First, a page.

As a parent of a food allergy kid, I’m constantly worrying. Especially when it comes to school.
Last year was a learning experience for me. I learned our preschool wouldn’t allow us to keep L’s Epi Pens in his back pack. This meant I still had to carry a set with me to and from school while a second set stayed in his classroom, thus using up most of our refills to make sure we had enough Epi Pens where we need them. I learned that when parents read or hear “Nut Free School” they assume they just can’t bring in the obvious culprits like trail mix or peanut butter crackers.
Even though the preschool and L’s teachers knew that L has been advised to stay away from products that “may contain” peanuts, he was still given a treat with that warning. I only found out because at pick-up his teachers told me he didn’t eat his snack because someone brought in cupcakes — as the parent walked out with said cupcakes I knew weren’t okay. I wasn’t happy about it.
Nut Free not only means the obvious peanut or almond, it means the food can’t have the possibility of containing nuts at all.
This year I did some of the same things as I did last year: I filled out the health history form spelling out what L can’t have. I mailed his Action Plan in along with his health form. I emailed L’s teachers before school started and explained what L needs to avoid, and asked that if they have any heads up on treats to let me know so I can pack something special for L that day. At his open house, I reiterated again on what he can’t have and that includes anything with potential cross contamination.
Thankfully, this year L’s teachers seemed to have a better understanding of what I was telling them. They had good questions for me, which made me feel more at ease. They said they had issues with parents thinking they were above the rules last year, so they’re trying to crack down on the policy more this year. This year they aren’t giving out food without labels.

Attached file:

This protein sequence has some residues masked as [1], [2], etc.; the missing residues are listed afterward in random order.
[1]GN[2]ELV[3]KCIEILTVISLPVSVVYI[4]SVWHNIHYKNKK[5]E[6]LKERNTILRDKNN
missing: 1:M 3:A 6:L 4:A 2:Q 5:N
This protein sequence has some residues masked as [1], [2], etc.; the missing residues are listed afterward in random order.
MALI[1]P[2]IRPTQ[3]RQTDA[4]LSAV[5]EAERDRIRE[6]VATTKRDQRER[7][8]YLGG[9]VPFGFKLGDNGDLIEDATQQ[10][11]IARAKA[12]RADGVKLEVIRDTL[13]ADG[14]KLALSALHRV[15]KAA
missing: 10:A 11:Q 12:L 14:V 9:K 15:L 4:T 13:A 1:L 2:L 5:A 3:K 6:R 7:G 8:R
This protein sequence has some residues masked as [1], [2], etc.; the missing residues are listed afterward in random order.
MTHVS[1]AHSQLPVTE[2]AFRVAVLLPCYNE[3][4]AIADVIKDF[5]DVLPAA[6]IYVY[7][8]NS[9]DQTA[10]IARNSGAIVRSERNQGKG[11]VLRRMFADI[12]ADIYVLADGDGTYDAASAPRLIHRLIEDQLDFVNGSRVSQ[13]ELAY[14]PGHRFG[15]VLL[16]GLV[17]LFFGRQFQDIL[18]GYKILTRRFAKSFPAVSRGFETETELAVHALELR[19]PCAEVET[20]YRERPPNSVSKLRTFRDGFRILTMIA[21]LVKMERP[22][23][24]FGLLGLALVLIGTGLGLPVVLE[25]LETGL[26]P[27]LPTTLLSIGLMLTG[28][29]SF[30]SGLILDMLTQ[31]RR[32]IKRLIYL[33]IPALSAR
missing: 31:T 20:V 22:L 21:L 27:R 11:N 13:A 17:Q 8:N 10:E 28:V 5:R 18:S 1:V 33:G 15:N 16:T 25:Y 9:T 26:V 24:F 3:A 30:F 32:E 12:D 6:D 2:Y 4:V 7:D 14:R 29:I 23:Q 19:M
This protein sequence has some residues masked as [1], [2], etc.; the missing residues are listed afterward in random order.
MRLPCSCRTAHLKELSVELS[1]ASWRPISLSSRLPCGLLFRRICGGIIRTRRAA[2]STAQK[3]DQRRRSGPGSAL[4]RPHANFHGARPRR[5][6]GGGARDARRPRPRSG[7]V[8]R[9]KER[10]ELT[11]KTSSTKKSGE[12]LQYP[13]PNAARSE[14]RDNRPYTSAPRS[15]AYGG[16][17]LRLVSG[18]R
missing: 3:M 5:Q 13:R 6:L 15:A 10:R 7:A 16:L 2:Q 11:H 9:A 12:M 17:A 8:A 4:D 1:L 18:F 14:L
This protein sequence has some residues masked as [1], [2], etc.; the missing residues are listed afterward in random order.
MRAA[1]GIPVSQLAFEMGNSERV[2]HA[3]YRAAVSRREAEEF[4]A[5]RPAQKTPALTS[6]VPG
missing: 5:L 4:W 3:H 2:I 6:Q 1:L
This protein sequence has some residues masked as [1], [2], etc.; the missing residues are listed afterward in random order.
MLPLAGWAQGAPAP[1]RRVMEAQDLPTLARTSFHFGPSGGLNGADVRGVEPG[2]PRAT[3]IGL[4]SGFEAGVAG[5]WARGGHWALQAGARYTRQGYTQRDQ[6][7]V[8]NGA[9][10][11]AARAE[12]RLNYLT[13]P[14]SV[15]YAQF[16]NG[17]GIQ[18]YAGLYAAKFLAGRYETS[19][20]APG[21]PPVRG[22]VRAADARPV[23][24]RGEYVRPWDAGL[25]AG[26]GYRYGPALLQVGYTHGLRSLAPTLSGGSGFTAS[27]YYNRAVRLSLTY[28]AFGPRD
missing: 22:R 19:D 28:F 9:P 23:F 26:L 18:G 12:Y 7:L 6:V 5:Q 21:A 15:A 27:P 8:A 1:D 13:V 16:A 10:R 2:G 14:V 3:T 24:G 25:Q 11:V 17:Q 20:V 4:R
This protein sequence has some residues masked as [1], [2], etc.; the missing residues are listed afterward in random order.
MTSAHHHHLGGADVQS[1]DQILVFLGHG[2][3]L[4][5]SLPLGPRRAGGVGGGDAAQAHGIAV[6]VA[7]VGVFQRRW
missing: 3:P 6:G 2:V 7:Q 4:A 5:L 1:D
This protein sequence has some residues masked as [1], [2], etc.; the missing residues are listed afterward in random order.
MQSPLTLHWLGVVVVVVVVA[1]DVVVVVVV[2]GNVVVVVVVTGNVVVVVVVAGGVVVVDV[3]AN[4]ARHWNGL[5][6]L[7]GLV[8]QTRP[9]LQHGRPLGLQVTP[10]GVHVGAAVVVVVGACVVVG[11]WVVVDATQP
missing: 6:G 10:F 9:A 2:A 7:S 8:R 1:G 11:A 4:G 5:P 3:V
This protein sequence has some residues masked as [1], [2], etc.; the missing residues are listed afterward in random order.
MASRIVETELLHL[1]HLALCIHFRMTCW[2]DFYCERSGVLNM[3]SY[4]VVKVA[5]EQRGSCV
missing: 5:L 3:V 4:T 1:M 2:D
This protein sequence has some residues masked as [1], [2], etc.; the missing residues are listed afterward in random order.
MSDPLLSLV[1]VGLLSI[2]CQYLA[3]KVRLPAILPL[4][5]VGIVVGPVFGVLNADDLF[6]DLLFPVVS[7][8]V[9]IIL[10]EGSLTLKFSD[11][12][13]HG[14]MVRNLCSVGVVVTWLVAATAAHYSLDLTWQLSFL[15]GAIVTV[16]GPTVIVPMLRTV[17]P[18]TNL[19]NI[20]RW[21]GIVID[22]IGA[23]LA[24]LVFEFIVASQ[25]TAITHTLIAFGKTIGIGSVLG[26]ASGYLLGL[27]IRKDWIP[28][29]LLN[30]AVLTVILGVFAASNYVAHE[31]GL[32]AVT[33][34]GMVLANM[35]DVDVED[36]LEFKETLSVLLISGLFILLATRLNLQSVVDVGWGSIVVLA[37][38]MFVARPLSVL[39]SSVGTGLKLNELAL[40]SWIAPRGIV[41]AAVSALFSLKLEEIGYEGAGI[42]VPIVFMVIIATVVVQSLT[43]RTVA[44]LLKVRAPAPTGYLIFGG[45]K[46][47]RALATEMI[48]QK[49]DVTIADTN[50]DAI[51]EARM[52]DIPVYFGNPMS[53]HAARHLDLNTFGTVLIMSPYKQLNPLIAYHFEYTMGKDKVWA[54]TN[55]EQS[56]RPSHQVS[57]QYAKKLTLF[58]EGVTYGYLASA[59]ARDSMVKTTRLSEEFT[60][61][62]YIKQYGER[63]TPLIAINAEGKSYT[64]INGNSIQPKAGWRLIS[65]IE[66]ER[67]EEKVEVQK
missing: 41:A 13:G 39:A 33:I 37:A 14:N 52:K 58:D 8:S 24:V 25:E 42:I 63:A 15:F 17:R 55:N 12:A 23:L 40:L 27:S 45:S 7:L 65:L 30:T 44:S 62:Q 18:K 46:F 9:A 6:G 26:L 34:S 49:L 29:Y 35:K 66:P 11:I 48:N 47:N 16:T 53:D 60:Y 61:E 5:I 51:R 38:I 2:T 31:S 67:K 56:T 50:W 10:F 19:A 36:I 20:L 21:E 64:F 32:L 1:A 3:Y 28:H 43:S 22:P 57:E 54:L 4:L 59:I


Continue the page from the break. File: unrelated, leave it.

While that’s a step in the right direction for a nut-free school, I don’t see parents reading ingredient lists in addition to allergy warnings, or finding alternatives for something that may or may not contain an allergen. And because I know a few parents who love bringing in random treats, I decided L needed more than just his Epi Pen at school this year. So, I told L’s teachers that he would be bringing in a small food allergy kit on his first day of school.
His Food Allergy Kit contains his Epi Pen, Emergency Care Plan, Benadryl, and a fun snack for him to have in case a treat is brought in that is questionable. These are the supplies I used for our food allergy kit:
- Plastic Container (I really like these from Target)
- Epinephrine injector
- Food Allergy & Anaphylaxis Emergency Care Plan (2 copies)
- Safe snack(s) (check out my list of nut-free foods for a few ideas)
- Packaging Tape
- Name Labels
I make copies of L’s Food Allergy & Anaphylaxis Emergency Care Plan when we get a new one each year. One is mailed in with his school health forms and one is kept with each box of Epi Pens we have. For this kit, I had two copies: one to put inside the box and one to cut up.
The top half of the form lists symptoms of an allergic reaction and what to do if a person is experiencing them. I cut this out and taped it to the top of the box for easy reference. Our plan is filled out on a Virginia-specific form from the allergist, but FARE has a good one as well that is available in both English and Spanish. The symptoms graphic could be used for the box lid if you can’t make copies of your plan.
Since a few symptoms can be helped with a dose of Benadryl and a watchful eye, I decided L should also have that at school this year.
For the snack, I tried to find something that L wouldn’t be getting on a regular basis. I managed to find some mini granola bars that didn’t have peanuts warnings or ingredients listed (a rare find!).
Everything went in the box, along with a full copy of L’s Emergency Care Plan. Then I slapped on a few name labels. I’m confident he’s the only one with a food allergy and the green Epi Pen box is pretty obvious, but I thought it would help identifying the kit a little easier. Next year, I plan to have allergy-specific labels to put on it.
TIP: make sure that all medications and snacks have an expiration date that is AFTER your child’s last day of school.
I’ve been the person who assumed “Nut Free School” only meant no peanut butter or something just as obvious, so I can’t assume people will read labels and act accordingly. Just like last year, I’m praying L won’t ever need the medicine and I hope he comes home in May with all his treats. But if he doesn’t then I’ll know his teachers and I did what we could to make sure he felt included and safe this year.
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